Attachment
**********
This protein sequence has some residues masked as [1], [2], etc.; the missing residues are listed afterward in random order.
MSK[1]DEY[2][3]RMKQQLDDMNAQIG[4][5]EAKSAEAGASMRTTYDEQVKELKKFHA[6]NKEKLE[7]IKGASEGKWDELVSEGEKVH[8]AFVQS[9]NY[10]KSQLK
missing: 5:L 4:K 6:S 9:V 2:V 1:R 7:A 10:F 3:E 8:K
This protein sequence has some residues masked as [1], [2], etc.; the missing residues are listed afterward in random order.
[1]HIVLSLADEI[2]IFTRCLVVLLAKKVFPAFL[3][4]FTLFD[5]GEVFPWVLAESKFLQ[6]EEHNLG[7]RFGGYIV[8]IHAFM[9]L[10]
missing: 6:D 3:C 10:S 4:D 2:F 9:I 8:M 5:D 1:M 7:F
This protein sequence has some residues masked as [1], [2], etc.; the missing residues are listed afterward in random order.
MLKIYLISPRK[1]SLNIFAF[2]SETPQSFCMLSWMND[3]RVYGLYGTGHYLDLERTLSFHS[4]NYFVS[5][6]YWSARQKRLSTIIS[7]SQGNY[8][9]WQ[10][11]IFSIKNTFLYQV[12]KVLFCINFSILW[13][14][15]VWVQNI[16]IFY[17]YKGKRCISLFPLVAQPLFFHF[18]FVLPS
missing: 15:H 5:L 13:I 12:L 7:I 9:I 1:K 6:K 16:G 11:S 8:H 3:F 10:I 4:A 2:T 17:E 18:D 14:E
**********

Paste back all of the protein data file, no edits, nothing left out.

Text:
This protein sequence has some residues masked as [1], [2], etc.; the missing residues are listed afterward in random order.
MSK[1]DEY[2][3]RMKQQLDDMNAQIG[4][5]EAKSAEAGASMRTTYDEQVKELKKFHA[6]NKEKLE[7]IKGASEGKWDELVSEGEKVH[8]AFVQS[9]NY[10]KSQLK
missing: 5:L 4:K 6:S 9:V 2:V 1:R 7:A 10:F 3:E 8:K
This protein sequence has some residues masked as [1], [2], etc.; the missing residues are listed afterward in random order.
[1]HIVLSLADEI[2]IFTRCLVVLLAKKVFPAFL[3][4]FTLFD[5]GEVFPWVLAESKFLQ[6]EEHNLG[7]RFGGYIV[8]IHAFM[9]L[10]
missing: 6:D 3:C 10:S 4:D 2:F 9:I 8:M 5:D 1:M 7:F
This protein sequence has some residues masked as [1], [2], etc.; the missing residues are listed afterward in random order.
MLKIYLISPRK[1]SLNIFAF[2]SETPQSFCMLSWMND[3]RVYGLYGTGHYLDLERTLSFHS[4]NYFVS[5][6]YWSARQKRLSTIIS[7]SQGNY[8][9]WQ[10][11]IFSIKNTFLYQV[12]KVLFCINFSILW[13][14][15]VWVQNI[16]IFY[17]YKGKRCISLFPLVAQPLFFHF[18]FVLPS
missing: 15:H 5:L 13:I 12:L 7:I 9:I 1:K 6:K 16:G 11:S 8:H 3:F 10:I 4:A 2:T 17:E 18:D 14:E